Today, almost 90%–92% of the global trade is carried out with the help of ships and vessels via sea route. Growth of the marine industry has led to rapid increase in marine pollution. Traditionally, air emission norms applicable to vehicles were not imposed on ships and vessels. However, several studies and measurements have indicated that a single ship is equivalent to 50 million vehicles in terms of air pollution contribution. Ships and vessels is a major contributor to the air pollution of coastal areas. This finding has led to formulation of several new mandates and regulations for reducing the pollution caused by ships and vessels. Air pollution from the marine industry has become a reason for criticism for the last few years, primarily due to emission of highly pollutant gases from the exhaust of ship engines. In order to control the air pollution from the marine industry, several practices are being adopted. One such practice is alternate marine power or cold ironing.
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Alternate marine power or cold ironing is a process or practice in which ocean-venturing vessels are provided with electric power from the shore side, when they are docked or are at berth, in order to close their auxiliary diesel generators. The electric power is supplied to the ship either from the power grid of the port city, or from in-port power generation plants, or from the renewable power source present in the port. The electric power is utilized for continuous functioning of emergency devices; lighting, cooling or heating equipment; and other equipment that are operational during hoteling activity of the vessel or ship. Cold ironing requires plugging-in of the vessel at the port, which completely eliminates the need for running of the vessel’s diesel generator. This eliminates the pollution originating from shipboard emission, commonly in the port and surrounding areas that suffer from sooty air.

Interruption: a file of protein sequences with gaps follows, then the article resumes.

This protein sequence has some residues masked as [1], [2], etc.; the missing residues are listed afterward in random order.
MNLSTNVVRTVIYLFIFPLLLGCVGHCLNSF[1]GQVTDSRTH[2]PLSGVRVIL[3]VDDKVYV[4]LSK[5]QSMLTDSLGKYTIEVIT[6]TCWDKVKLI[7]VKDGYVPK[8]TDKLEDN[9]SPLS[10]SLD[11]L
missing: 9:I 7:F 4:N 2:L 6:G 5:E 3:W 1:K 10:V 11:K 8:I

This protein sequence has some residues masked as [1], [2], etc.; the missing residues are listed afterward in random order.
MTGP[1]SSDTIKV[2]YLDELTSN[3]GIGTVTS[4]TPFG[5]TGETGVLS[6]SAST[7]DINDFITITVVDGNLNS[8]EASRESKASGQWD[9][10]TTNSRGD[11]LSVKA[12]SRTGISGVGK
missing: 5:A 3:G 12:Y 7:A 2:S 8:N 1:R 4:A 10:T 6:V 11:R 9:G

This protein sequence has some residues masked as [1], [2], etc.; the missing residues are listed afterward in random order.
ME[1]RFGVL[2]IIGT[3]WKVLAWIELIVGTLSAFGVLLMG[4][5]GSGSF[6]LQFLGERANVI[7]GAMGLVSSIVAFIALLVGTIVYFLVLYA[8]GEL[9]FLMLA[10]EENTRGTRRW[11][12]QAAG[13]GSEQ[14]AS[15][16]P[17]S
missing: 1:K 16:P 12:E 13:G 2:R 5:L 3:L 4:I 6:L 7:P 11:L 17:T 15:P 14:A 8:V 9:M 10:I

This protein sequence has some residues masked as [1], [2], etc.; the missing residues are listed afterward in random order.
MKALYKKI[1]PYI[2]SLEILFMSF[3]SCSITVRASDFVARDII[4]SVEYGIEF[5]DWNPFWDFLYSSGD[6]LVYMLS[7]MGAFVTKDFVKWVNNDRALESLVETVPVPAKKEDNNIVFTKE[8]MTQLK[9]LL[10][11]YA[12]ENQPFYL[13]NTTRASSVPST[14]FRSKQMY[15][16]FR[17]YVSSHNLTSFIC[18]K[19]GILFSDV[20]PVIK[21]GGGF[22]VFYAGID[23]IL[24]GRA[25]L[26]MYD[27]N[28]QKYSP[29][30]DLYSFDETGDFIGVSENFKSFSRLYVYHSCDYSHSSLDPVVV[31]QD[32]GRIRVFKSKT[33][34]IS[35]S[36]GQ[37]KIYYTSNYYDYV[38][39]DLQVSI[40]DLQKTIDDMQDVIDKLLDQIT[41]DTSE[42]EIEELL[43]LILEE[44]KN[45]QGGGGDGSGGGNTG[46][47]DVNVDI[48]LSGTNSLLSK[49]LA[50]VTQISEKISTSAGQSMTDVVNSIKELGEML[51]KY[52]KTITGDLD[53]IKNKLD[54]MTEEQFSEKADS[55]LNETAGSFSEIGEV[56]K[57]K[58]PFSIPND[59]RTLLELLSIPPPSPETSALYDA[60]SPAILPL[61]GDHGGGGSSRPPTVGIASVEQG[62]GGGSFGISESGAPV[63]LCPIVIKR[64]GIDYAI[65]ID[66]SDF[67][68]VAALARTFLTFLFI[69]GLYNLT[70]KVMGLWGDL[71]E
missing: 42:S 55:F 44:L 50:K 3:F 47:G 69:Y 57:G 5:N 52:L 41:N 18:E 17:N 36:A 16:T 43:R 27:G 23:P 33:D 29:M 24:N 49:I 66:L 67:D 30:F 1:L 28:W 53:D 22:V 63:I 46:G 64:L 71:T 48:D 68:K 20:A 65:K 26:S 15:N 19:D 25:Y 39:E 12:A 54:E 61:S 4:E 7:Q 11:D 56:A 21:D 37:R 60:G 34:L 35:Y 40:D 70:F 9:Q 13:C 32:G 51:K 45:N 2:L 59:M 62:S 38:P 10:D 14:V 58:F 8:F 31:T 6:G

Based on type of AC power supply, the alternate marine power market can be classified into 440 V of supply, 660 V of supply, 6600 V of supply, and 11000 V of supply. Based on power requirement, the market can be segmented into up to 1 MW, 1 MW to 5 MW, and above 5 MW. In terms of application, the alternate marine power market can be segregated into naval ships, cargo ships, passenger ships, tankers, and others. The cargo ships segment is likely to hold a significant share of the alternate marine power market and is expected to expand at a significant growth rate during the forecast period. This is primarily attributable to the increasing marine trade activities across the globe.
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In terms of region, the global alternate marine power market can be divided into North America, Europe, Asia Pacific, Latin America, and Middle East & Africa. North America is estimated to hold a dominant share of the global alternate marine power market during the forecast period. Moreover, Europe is expected to follow North America during the forecast period. However, the alternate marine power market in Asia Pacific is anticipated to expand at a significant growth rate during the forecast period. Growth of the market in the region is attributable to growth of economies of India and China and rise in trade activities in the two countries.